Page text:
In addition to this, all people of the world enjoy the right of self-determination except for the Palestinian people, they are the only people who are not granted this right, and therefore what is required is for this issue to be brought before the UN, for the UN General Assembly is capable of issuing a decision on the importance of all countries officially recognizing Palestine, and for Palestine to be accepted as a UN non-member observer state such as the Vatican and Switzerland [prior to 2002], and like East Germany and West Germany prior to unification. Following this, we do not rule out taking the issue to the UN Security Council, but when this happens depends upon the decision of the Arab Group, and the position of Palestinian president Mahmoud Abbas.

[Asharq Al-Awsat] Have you been in contact with Palestinian President Mahmoud Abbas, or Hamas leader Khaled Mishal, to coordinate and discuss the Palestinian reconciliation?

[Elaraby] When I was in the [Egyptian] Foreign Ministry, I had contact in this regard.

[Asharq Al-Awsat] The forthcoming Arab Summit has been postponed on more than one occasion due to the events of the “Arab Spring”; will this summit definitely be taking place next March?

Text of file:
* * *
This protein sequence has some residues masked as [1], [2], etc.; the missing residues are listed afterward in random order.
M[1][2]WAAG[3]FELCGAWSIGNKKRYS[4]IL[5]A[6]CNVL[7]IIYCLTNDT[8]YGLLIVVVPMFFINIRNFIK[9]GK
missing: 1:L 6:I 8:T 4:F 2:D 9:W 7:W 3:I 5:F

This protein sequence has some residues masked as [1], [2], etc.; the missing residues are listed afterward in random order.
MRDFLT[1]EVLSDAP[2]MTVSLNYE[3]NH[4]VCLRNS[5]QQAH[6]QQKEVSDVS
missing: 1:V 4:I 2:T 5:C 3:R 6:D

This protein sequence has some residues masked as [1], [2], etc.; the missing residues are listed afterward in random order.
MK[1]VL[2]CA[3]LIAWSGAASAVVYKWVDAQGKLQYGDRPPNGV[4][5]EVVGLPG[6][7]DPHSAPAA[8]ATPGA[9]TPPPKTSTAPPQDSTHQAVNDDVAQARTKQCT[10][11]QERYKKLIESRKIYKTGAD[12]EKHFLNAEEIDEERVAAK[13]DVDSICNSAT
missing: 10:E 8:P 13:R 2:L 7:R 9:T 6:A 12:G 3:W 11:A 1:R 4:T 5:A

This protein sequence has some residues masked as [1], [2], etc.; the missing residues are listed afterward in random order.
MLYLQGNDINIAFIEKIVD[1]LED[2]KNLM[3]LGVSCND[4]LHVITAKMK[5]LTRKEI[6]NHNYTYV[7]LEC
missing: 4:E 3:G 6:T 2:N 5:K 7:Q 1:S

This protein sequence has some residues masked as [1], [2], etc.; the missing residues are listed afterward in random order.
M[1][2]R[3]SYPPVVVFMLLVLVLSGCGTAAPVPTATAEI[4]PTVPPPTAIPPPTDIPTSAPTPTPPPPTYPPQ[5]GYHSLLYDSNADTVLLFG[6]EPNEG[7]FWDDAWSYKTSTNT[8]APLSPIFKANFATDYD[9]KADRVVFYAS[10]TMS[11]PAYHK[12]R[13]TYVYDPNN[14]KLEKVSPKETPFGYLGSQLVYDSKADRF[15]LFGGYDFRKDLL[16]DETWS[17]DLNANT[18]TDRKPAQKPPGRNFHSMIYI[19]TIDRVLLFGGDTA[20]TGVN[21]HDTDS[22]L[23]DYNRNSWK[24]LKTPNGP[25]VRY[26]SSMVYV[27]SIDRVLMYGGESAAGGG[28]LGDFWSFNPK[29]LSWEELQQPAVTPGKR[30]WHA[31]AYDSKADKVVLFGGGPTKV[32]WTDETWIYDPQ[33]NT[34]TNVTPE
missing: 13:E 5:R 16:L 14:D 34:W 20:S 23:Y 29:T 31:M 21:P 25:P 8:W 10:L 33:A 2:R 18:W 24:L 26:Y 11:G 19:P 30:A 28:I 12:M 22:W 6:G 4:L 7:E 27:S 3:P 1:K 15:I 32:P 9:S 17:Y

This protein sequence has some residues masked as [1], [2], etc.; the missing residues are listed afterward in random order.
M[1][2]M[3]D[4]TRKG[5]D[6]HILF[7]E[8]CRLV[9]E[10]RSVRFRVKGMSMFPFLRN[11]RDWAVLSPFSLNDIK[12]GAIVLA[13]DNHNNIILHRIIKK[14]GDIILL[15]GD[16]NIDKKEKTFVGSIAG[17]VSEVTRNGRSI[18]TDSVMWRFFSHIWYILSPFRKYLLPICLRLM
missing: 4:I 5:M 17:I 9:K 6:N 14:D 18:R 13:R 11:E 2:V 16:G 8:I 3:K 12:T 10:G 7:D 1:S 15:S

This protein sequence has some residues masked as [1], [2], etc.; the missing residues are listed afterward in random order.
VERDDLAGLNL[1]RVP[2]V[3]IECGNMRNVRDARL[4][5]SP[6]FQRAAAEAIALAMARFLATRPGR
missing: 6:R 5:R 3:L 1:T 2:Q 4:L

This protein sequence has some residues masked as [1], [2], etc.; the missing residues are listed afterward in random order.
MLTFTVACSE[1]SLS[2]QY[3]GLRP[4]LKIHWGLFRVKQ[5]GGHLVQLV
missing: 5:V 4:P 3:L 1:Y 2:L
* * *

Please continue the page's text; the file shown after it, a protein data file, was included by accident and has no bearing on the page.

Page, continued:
[Elaraby] I will do everything in my power to ensure that it takes place on schedule, and the forthcoming Arab League Foreign Ministers meeting in September will decide when precisely this Arab summit in Iraq will be held.

[Asharq Al-Awsat] The Arab world’s relationship with neighboring countries, particularly Iran, is marred by a tug of war. In your opinion, who is disrupting the progress of bilateral relations between the Arabs and Iran?

[Elaraby] This is a very sensitive issue, because Iran claims that the Arab states are responsible for the lack of progress in [bilateral] relations, whilst some Arab states accuse Iran of being primarily responsible for this by interfering in the Arab world and supporting sectarianism. Therefore everybody is calling for Iran not to interfere [in the Arab world], and to commit itself to the principles of good neighborly relations.